Spooks at play in succession politics
A trend has emerged where state intelligence resources are being used in ANC succession battles, especially leading up to elective conferences.
Jacob Zuma wrote the script when he was fighting his way back to high office after the 2005 nadir of the Schabir Shaik verdict and his sacking: state intelligence resources are being employed in a conspiracy against me and, by virtue of that fact, you should ignore the evidence piled up against me. This is how power was contested, he taught us, not at the ballot box or in the public sphere, but in the spook-haunted corridors of the secret state.
It worked, of course, like gangbusters. ANC branches voted at Polokwane for the victim of Mbeki-ite machinations and Mokotedi Mpshe, then acting national director of public prosecutions, was persuaded by a cache of spy tapes to drop the criminal charges against Zuma.
Having popularised this technique for dealing with political scandal and potential criminal sanction, Zuma should not be surprised when it is used by his opponents, including Julius Malema and Kgalema Motlanthe, as the universal solvent for scandal.
The Sunday Times reported last weekend that Motlanthe’s romantic partner, Gugu Mtshali, solicited a huge fee in return for securing government support for sanctions busters who were trying to sell helicopter spares to Iran. Motlanthe and those around him clearly assume that the story became public because his leadership challenge to Zuma is becoming more open.
We have no insight into whether that was a factor, but there is no evidence yet that it was. As with Zuma, we would do well to focus on the facts. The proof of Mtshali’s involvement, and of the successful procurement of government support, seems solid. Whatever you think of United States sanctions against Iran and the rising chorus of voices prophesying war, the fact is that it is South Africa’s responsibility to uphold United Nations sanctions. Indeed, doing so is at the core of the government’s oft-stated commitment to multilateralism.
If Mtshali used her proximity to the deputy president, and the government’s broad sympathy with the Iranian position, to assist in breaking those sanctions, that is deeply damaging to Motlanthe—whether he knew about it or not. And the fact that Mtshali previously worked for ANC treasurer general Mathews Phosa, who is politically aligned to Motlanthe and was thus close to party funding arrangements, does not help his cause.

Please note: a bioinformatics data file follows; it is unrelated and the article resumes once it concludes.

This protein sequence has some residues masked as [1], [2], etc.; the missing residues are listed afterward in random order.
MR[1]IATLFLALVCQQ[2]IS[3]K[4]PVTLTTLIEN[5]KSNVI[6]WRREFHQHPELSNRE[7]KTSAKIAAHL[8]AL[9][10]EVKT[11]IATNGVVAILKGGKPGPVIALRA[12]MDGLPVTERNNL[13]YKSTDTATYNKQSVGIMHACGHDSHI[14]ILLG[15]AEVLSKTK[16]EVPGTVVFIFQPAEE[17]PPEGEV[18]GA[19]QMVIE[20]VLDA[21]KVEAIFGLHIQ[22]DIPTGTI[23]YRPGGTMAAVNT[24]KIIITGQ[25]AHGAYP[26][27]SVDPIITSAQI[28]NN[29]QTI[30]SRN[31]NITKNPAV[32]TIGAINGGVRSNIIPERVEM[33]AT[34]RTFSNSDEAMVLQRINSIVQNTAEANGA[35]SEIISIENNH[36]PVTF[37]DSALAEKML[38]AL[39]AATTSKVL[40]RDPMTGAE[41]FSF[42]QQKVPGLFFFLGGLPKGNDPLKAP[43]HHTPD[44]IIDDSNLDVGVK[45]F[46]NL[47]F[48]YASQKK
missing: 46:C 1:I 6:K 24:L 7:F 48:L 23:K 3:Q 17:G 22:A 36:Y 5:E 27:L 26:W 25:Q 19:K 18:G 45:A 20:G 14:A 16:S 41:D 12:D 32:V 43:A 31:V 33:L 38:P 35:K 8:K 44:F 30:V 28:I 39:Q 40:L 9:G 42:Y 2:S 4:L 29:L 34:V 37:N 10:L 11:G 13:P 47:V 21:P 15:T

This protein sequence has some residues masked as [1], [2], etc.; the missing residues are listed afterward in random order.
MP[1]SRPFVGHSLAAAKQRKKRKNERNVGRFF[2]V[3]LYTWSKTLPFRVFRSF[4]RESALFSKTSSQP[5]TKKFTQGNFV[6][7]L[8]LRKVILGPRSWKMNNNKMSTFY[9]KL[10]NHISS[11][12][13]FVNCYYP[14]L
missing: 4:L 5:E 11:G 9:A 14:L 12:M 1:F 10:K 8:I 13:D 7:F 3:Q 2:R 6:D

Motlanthe has some form in this area. In 2001, when Iraq was under UN sanctions and facing the threat of invasion, he helped to procure support for ANC-linked businesses to obtain crude oil allocations that subverted oil-for-food programme rules. Switch Mendi Msimang as treasurer for Phosa and Sandi Majali as businessman for Mtshali, and it all feels worryingly familiar.
We have no doubt that the intelligence structures of the state and ruling party are deeply involved in succession politics. When Frank Chikane spoke out this week against the spook tendency, he did so from personal experience, although we may ask whether he was entirely innocent of it himself.
As we report this week, Zuma is clearly seeking to ensure that the official spies, at least, are loyal to him personally. A powerful person who believes deeply in conspiracy soon enough engages in it. We need to be alert to the shadow play going on around us.
That does not mean, however, that we should cut our ties with reality. Neither should Thuli Madonsela when she investigates the Mtshali mess.